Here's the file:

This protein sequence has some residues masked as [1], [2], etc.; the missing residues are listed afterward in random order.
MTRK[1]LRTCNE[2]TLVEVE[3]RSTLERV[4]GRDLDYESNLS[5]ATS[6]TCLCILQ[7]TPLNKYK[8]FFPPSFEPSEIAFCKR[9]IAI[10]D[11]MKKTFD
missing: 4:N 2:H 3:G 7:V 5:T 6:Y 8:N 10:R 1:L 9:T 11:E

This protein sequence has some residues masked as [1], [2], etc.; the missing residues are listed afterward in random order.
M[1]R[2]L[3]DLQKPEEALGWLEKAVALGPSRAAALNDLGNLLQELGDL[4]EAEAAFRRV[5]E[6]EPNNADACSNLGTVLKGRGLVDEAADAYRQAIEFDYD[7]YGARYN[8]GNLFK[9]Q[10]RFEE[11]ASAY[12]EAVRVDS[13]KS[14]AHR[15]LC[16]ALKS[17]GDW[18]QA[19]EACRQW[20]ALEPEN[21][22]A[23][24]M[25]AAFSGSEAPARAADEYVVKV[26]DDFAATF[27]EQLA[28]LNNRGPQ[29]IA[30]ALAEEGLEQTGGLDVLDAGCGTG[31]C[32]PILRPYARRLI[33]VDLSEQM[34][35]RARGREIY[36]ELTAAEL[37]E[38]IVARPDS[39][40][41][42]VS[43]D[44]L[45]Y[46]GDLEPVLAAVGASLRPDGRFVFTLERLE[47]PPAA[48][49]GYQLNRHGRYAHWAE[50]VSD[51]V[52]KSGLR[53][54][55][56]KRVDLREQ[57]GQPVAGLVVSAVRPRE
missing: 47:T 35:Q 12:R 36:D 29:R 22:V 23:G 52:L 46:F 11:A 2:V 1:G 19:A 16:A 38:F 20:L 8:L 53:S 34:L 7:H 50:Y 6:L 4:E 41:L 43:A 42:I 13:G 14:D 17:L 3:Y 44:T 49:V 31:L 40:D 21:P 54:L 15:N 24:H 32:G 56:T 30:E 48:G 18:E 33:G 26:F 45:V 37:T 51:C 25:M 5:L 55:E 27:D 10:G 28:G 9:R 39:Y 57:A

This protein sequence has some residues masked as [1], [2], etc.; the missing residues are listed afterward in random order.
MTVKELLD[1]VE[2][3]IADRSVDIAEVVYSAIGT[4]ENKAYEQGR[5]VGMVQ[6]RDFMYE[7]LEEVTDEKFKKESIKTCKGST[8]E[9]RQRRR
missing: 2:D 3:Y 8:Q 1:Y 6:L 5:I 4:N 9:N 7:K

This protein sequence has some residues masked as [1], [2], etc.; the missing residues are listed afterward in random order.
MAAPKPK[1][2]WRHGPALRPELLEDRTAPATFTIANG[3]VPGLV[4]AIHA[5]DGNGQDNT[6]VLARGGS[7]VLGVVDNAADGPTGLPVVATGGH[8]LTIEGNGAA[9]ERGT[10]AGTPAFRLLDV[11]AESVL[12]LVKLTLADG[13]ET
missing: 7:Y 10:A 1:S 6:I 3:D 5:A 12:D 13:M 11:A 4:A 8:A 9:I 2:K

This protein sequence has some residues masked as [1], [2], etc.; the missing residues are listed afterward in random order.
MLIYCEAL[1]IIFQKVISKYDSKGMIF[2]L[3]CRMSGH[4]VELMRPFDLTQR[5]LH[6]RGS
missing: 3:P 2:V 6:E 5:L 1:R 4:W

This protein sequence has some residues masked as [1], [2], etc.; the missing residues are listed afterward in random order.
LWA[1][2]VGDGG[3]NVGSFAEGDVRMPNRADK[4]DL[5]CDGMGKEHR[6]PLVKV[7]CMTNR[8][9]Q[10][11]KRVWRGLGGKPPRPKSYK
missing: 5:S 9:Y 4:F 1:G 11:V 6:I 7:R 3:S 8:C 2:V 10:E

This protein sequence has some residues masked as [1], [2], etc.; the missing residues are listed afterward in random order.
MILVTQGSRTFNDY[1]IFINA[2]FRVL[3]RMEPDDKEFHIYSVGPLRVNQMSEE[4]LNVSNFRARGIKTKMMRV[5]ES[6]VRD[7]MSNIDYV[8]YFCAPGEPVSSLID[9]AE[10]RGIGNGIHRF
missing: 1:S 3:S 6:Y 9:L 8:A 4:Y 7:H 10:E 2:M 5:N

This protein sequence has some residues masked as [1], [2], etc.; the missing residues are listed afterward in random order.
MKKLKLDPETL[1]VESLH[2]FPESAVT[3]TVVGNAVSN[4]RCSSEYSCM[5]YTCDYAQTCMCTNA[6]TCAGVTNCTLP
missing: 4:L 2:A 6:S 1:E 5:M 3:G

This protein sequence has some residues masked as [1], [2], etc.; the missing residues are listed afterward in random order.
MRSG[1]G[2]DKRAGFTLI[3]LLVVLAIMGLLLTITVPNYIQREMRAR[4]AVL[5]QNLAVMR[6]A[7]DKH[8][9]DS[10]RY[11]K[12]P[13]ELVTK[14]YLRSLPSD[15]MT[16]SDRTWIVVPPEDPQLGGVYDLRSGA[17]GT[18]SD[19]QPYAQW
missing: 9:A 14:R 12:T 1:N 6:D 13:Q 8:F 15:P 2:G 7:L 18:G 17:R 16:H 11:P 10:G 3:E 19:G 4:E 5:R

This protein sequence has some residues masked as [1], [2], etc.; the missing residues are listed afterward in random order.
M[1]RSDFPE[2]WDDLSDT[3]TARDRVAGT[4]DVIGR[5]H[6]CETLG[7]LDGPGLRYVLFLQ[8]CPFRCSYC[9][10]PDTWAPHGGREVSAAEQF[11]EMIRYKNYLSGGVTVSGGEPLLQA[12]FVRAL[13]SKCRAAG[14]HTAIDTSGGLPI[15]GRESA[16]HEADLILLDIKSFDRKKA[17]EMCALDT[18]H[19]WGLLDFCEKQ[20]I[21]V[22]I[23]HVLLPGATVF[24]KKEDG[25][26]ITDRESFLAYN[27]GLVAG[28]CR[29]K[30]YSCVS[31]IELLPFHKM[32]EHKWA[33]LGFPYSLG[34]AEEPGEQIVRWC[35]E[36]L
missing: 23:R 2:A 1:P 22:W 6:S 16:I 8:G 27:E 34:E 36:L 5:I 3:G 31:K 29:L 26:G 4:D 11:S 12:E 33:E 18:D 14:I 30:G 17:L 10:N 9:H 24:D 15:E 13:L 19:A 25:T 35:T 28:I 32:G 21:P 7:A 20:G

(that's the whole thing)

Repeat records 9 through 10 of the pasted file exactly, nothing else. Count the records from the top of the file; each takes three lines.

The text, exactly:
This protein sequence has some residues masked as [1], [2], etc.; the missing residues are listed afterward in random order.
MRSG[1]G[2]DKRAGFTLI[3]LLVVLAIMGLLLTITVPNYIQREMRAR[4]AVL[5]QNLAVMR[6]A[7]DKH[8][9]DS[10]RY[11]K[12]P[13]ELVTK[14]YLRSLPSD[15]MT[16]SDRTWIVVPPEDPQLGGVYDLRSGA[17]GT[18]SD[19]QPYAQW
missing: 9:A 14:R 12:T 1:N 6:D 13:Q 8:F 15:P 2:G 7:L 18:G 17:R 16:H 11:P 10:G 3:E 19:G 4:E 5:R

This protein sequence has some residues masked as [1], [2], etc.; the missing residues are listed afterward in random order.
M[1]RSDFPE[2]WDDLSDT[3]TARDRVAGT[4]DVIGR[5]H[6]CETLG[7]LDGPGLRYVLFLQ[8]CPFRCSYC[9][10]PDTWAPHGGREVSAAEQF[11]EMIRYKNYLSGGVTVSGGEPLLQA[12]FVRAL[13]SKCRAAG[14]HTAIDTSGGLPI[15]GRESA[16]HEADLILLDIKSFDRKKA[17]EMCALDT[18]H[19]WGLLDFCEKQ[20]I[21]V[22]I[23]HVLLPGATVF[24]KKEDG[25][26]ITDRESFLAYN[27]GLVAG[28]CR[29]K[30]YSCVS[31]IELLPFHKM[32]EHKWA[33]LGFPYSLG[34]AEEPGEQIVRWC[35]E[36]L
missing: 23:R 2:A 1:P 22:W 6:S 16:I 8:G 27:E 34:E 36:L 5:I 3:G 31:K 29:L 26:G 4:D 11:S 12:E 33:E 18:D 14:I 30:G 17:L 10:N 9:H 24:D 15:E 13:L 19:A 25:T 35:T 28:I 32:G 21:P 7:A 20:G